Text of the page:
Is Gina Miller being lined up to lead the Lib Dems?
Anti-Brexit campaigner's name in the frame as Vince Cable ponders changing leadership rules
Vince Cable seems keen to keep the issue of the Lib Dem leadership in the news.
Having survived a week of whispers about his tenure at the top of the party Cable is rumoured to be cooking up a scheme to open up the leadership of the Lib Dems to people other than MPs.
Cable has been under pressure after missing a crunch Brexit vote last week. A number of Westminster sources suggested he considered quitting after the incident. He failed to vote on a key amendment to the customs bill because he was at a dinner discussing the potential for a centrist anti-Brexit party. He was unable to explain himself further as he claimed the talks were 'confidential'. Having tried to position the Lib Dems as the only avowedly anti-Brexit party Cable was among three Lib Dem MPs missing for the vote which the government won by a margin of three.
A plot to replace him with rising star Layla Moran fizzled out after she insisted she was more interested in working on her slender majority in her Oxford West and Abingdon seat.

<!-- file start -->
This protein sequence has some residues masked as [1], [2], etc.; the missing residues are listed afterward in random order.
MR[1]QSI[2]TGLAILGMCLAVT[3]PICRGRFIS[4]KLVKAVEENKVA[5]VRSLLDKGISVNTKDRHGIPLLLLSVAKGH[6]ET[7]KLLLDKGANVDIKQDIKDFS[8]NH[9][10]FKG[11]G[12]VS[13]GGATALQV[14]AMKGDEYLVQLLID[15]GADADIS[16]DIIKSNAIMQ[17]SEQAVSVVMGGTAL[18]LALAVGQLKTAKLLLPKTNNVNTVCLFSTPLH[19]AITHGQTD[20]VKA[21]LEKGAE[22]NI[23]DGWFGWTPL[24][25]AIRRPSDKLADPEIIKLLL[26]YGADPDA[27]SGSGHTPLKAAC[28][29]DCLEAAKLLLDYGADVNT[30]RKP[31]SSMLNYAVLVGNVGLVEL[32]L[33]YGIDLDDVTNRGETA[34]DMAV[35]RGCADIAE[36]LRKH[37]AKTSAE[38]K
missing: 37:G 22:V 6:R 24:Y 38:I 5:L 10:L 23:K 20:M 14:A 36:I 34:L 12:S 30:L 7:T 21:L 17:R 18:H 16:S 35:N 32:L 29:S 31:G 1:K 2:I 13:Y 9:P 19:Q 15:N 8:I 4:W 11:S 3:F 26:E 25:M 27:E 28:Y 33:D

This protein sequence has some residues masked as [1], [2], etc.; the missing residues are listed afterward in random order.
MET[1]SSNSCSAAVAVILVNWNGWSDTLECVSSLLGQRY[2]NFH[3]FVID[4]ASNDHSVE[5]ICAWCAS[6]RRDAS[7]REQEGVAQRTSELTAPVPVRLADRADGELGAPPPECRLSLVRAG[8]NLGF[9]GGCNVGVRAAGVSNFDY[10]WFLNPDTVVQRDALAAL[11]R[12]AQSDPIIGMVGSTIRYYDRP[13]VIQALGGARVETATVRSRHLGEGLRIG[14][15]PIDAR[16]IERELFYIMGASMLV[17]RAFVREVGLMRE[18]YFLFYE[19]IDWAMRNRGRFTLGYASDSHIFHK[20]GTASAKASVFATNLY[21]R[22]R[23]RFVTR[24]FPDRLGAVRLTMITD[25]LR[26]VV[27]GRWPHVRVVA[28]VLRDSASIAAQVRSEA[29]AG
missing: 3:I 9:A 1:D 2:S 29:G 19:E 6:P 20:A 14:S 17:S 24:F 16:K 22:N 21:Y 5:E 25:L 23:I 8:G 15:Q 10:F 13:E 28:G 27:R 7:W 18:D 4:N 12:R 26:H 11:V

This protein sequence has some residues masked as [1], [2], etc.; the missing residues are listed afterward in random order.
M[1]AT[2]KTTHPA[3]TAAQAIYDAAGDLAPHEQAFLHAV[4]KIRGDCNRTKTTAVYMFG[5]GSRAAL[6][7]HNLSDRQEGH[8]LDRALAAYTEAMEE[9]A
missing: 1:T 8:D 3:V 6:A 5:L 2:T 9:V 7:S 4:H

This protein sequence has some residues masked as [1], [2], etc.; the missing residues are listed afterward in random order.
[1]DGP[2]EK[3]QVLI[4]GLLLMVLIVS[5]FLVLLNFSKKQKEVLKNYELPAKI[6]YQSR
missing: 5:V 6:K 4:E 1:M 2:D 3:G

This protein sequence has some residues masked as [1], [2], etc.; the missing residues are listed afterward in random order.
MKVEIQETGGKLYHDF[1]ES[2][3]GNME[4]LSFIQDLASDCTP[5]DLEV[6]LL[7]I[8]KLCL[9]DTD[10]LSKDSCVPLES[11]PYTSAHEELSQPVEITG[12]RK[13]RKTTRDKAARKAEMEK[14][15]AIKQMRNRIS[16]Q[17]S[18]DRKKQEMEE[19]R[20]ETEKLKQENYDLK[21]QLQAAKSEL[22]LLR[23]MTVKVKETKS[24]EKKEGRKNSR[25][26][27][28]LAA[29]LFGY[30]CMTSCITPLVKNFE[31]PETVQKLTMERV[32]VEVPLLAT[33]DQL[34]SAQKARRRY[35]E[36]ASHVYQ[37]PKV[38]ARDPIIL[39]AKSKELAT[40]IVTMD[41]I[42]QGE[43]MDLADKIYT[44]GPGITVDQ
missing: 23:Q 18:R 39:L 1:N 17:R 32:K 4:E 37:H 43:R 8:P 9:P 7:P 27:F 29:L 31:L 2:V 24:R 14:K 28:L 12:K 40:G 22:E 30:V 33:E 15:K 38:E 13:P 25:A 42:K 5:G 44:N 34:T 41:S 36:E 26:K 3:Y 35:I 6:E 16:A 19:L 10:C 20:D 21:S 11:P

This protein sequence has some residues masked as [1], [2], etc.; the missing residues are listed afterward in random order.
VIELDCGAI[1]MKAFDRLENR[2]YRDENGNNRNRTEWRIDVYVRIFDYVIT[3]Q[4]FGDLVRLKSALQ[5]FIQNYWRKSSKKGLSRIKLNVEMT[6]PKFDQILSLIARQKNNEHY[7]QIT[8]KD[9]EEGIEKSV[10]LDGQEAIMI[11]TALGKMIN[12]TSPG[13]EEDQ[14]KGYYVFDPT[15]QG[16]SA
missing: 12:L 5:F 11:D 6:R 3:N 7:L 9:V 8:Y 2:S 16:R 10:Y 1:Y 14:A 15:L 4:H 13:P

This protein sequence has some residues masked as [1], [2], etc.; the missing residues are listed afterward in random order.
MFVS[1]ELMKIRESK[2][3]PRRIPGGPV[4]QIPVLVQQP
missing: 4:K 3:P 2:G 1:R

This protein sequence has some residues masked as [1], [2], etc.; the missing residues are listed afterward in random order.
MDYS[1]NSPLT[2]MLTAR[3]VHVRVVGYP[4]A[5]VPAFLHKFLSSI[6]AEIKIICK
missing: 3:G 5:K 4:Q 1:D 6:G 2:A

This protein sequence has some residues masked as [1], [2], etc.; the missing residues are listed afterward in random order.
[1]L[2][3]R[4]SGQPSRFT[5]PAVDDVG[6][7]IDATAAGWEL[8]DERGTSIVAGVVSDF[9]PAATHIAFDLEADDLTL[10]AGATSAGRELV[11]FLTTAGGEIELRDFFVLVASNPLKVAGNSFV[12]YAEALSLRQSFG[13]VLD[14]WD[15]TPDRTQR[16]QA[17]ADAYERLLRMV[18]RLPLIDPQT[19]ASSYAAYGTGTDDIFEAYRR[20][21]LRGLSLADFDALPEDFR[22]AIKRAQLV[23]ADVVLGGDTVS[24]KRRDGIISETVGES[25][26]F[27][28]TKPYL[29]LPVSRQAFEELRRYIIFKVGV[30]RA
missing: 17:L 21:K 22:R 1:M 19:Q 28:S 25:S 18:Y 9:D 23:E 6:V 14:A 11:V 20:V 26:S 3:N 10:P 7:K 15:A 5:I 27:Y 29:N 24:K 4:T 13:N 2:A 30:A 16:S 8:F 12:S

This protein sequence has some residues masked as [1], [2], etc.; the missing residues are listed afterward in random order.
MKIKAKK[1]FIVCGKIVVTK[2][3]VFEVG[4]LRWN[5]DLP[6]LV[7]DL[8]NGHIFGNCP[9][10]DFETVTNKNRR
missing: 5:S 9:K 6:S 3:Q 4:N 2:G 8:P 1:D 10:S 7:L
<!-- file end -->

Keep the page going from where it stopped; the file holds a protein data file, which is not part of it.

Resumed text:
But rather than keep his head down a Cable plan to change Lib Dem rules so people other than MPs can lead the party has emerged. According to reports in The Mirror Cable is looking to Canada for inspiration and wants to "open doors" to more people by amending the party's constitution which currently demands the leader is an MP. The move may in part be prompted by the limited field of MPs Lib Dems currently have to choose from. Any future leadership contest is likely to be between Layla Moran and current deputy leader Jo Swinson.
Gina Miller, who led the successful court challenge to force a parliamentary vote on Brexit, has been tipped as a potential candidate should the leadership be opened to those outwith parliament. She has spoken at Lib Dem events in the past but isn't known to have shown any interest in getting elected.
Willie Rennie has been a success as leader of the Scottish Lib Dems and would be in the running to take over the party nationally. The only Lib Dem currently in government is Kirsty Williams, the party's sole representative in the Welsh Assembly where she also serves as education secretary.
The changes, which are bound to prove a talking point at Lib Dem conference in September, are unlikely to receive a warm welcome. One Lib Dem source described them as "a crackpot idea."
And "none of the above" is still topping the polls when it comes to who the public trusts most to get a good Brexit outcome.
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